I am setting up a Reed Solomon library to correct AND detect errors as the come in. For simplicity, let's look at a Reed Solomon configuration where
m(symbol size) : 8 [GF(256)]
k(user payload) : 2
2T(parity symbols): 2
Yielding a transmitted payload of 4 octets.
This can correct any 1 symbol error and, the purpose of this post, it can DETECT 2 symbol errors. There is limited literature on the error detection of RS, however just for a cursory source you can check the introduction in the Wikipedia article:
By adding t check symbols to the data, a Reed–Solomon code can detect any combination of up to and including t erroneous symbols, or correct up to and including ⌊t/2⌋ symbols.
However this doesn't seem to match my observations.
I have a library, primarily built from this article.
which, from what I can tell, works very well. I set up a exhaustive test surrounding our implementation and found a case where there are 2 symbol errors (which from what I understood should be DETECTABLE) however it is not. From what I understand, a simple check to see if an un-correctable error occurred which passes the normal checks (i.e. the error locator is valid, find errors has a valid error count, polynomial degree is valid) is to recalculate the syndromes for the corrected message. If the syndromes are non zero then we still have an error. However when I do this the syndromes are all 0, suggesting no error is found and that we have a collision between an error vector with 1 erroneous symbol, and an error vector with 2 erroneous symbols.
This is the test:
# Create Message
msg_in = [0x10,0x2f]
# Append RS FEC codes
msg_enc = rs_encode_msg(msg_in)
# Apply Error
errVec = [0,0x2b,0,0xea]
for i,err in enumerate(errVec):
msg[i] ^= err;
synd = rs_calc_syndromes(msg)
# Error Locator
err_loc = rs_find_error_locator(synd)
# Error Positions
pos = rs_find_errors(err_loc)
msg = rs_correct_errata(msg, synd, pos, err_loc)
#Calculate syndromes again
newSynd = rs_calc_syndromes(msg)
0x10 0x2f 0x1 0x3e
Encoded Message With Errors
0x10 0x4 0x1 0xd4
0x00 # The first position
0xd1 0x4 0x1 0xd4
If you are still reading, thank you. I know I have no provided the entire library, but I did provide the inputs, and outputs, and key variable values. What I want to know is if my understanding written above is wrong; that we can DETECT 2T symbol errors where 2T is the amount of added symbols. Because from this test case it seems there is a collision, I test this further by just calculating the syndromes across the following error vectors which further supports a collision and that Reed Solomon CANNOT NECESSARILY DETECT ALL errors up to 2T. Let me know if I am wrong.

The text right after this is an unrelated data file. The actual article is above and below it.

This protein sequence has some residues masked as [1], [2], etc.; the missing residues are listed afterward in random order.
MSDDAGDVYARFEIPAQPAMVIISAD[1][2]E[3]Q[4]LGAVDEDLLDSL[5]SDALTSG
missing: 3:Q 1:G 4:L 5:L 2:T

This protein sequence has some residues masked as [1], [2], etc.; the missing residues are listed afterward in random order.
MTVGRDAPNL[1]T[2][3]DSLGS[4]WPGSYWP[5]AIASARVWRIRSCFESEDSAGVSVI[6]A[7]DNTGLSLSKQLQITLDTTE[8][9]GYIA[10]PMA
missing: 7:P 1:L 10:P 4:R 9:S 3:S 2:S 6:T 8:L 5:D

error vector: 0xc1 0x0 0x0 0x0
yielding syndrome: 0xc1 0x46
error vector: 0x0 0x2b 0x0 0xea
yielding syndrome: 0xc1 0x46
Has a collision
With two parity symbols, the syndromes will only be unique for single symbol errors, which is why they can be used to correct single symbol errors. In the case of two symbol errors, the syndromes will be non-zero (one of them may be zero, but not both), but not always unique, for all combinations of two error locations and two error values (which is why two symbol errors can't be corrected if there are only two parity symbols).
With two parity symbols, the Hamming distance is 3 symbols. Every valid (zero syndromes == exact multiple of the generator polynomial) codeword differs by at least 3 symbols from every other valid code word, so no 2 symbol error case will appear to be a valid (zero syndrome) codeword.
It is possible for a 3 or more error case combination of error locations and values to produce syndromes == 0. The simplest example of this is to take a valid codeword (zero error message), and xor the 3 symbol generator polynomial anywhere within the message, which will be another valid codeword (an exact multiple of the generator polynomial).
In addition, there is a maximum length codeword. For BCH type Reed Solomon code, which is what you are using, for GF(2^n), it's (2^n)-1 symbols. If a message contains 2^n or more symbols (including the parity symbols), then a two error case with the same error value at message[i] and message[i + 2^n - 1] will produce syndromes of zero. For the original view type Reed Solomon code, the maximum length codeword is 2^n (one more symbol than BCH type), but it's rarely used since decoding operates on the entire message, while BCH decoding operates on syndromes.
Update - I forgot to mention that with two parity symbols, attempting to perform a one error correction on a two error message may end up causing a third error, which will result in a valid codeword (syndromes will be zero), but one that differs from the original codeword in three locations.
The probability of this happening is reduced if the codeword is shortened, as any calculated location that is not within range of the shortened codeword would be a detected error. If there are n symbols (including the parity symbols), then the probability of of a single error mis-correction based on the calculated location being within range is about n/255.
In this case, with a codeword size of 4 bytes, I found 3060 out of a possible 390150 two error cases that would create a valid code word by doing a single error correction that ends up creating a third error.